“Circumstances change during your life,” said Harkison. “One should consider and update insurance policies to ensure the right cover at least once a year. It can have significant financial consequences.”

Needs change …

The Covid-19 pandemic has also changed insurance needs significantly.

Unfortunately, many people have been retrenched and are now unable to continue with their insurance policies – yet this will be a difficult period to suffer a financial loss as a result of not being insured.

Working from home might reduce the risk of burglaries and will affect insurance premiums, as will the fact that people have been driving less. A car might also be safer parked at home every day than in a parking lot, which should reduce insurance premiums, said Harkison.

That only 45 people ‘attended’ the workshop, with another 52 watching it later, might be an indication that people do not realise the importance of potential losses and the financial impact they could suffer.

However, Nkhuna said Osti is pleased with its first broadcast. “The virtual aspect has opened up a whole new audience for Osti. Where these workshops were previously limited to consumer bodies and journalists in the Gauteng region due to logistics, we are now able to invite people from all over the country.”

Listen to Duduzile Ramela’s interview with Ryan Wooley of Insurance Claims Africa (or read the transcript here):

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The way policy wording is presented, in SA especially, needs to be in plain English that the average person can understand. If the policy wording was more clear and less of a ‘legal’ lesson then perhaps people would understand it. There should never be an ‘ open to interpretation’ clause, say what you mean and mean what you say.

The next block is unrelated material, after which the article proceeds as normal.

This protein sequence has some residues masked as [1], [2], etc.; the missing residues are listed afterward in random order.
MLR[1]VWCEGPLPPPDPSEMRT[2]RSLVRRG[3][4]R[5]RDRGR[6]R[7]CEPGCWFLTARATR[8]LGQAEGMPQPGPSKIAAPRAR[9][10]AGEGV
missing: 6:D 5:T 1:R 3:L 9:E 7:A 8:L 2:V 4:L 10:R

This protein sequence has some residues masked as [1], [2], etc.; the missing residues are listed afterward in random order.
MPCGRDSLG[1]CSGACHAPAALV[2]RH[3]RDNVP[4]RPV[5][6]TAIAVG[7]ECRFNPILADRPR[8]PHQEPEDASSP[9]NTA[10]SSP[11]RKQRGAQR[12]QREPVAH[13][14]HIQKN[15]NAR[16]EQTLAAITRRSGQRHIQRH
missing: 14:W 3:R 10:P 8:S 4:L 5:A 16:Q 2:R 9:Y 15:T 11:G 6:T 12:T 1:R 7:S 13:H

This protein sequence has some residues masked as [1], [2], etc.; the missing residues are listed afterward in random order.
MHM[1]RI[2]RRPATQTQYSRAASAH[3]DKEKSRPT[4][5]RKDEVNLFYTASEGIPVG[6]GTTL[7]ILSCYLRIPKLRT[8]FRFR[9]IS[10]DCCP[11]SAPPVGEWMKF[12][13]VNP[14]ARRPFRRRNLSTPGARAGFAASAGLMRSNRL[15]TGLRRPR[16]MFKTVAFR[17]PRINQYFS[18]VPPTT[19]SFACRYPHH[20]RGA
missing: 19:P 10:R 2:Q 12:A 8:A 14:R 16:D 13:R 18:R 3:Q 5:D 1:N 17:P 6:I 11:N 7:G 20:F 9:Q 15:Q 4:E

Do yourselves a favor and ask your insurer if you are covered if Eskom puts the power back on incorrectly and blows up all your appliances. The answer has to be YES or NO. You will probably hear a very long story.

Oh and while you are about it how about printing the terms and conditions in the same size font as the monthly premium and the broker fees.

I read Moneyweb daily and I am involved with the business of insurance. Had I known about this event I would have tuned in.

Pleased to see that there is recognition that a cause for rejecting a claim HAS to be MATERIAL to the cause of the incident.

This is a frequent escape loophole used by insurance houses to deny claims involving motor car accidents.

Your car had a smooth tire, and was thus unroadworthy?

Your licence (vehicle or driver’s) expired?

These are NOT legitimate grounds for rejecting a claim – UNLESS they REALLY Were a DIRECT cause of the accident. This is SELDOM the actual case.

The onus has to be on the insurance company to prove this.

Nor should insurance houses be allowed to try and get around this by pre-emptively putting these as “conditional clauses” into the policy beforehand.

Seems Osti needs to make an explicit declaration on this practice.

Less is better.

Between medical aid and insurance you will find it can take half a lifetime to get on top of the small print.

Good article. It is true that there is a lot of fine print to read. Having said that the schedule clearly shows values of household contents, all risk, cars, car hire included or not, co payments etc. That is obvious and can be read within 2 minutes. If you do not read this do not blame the insurer when claims do go wrong.

End of comments.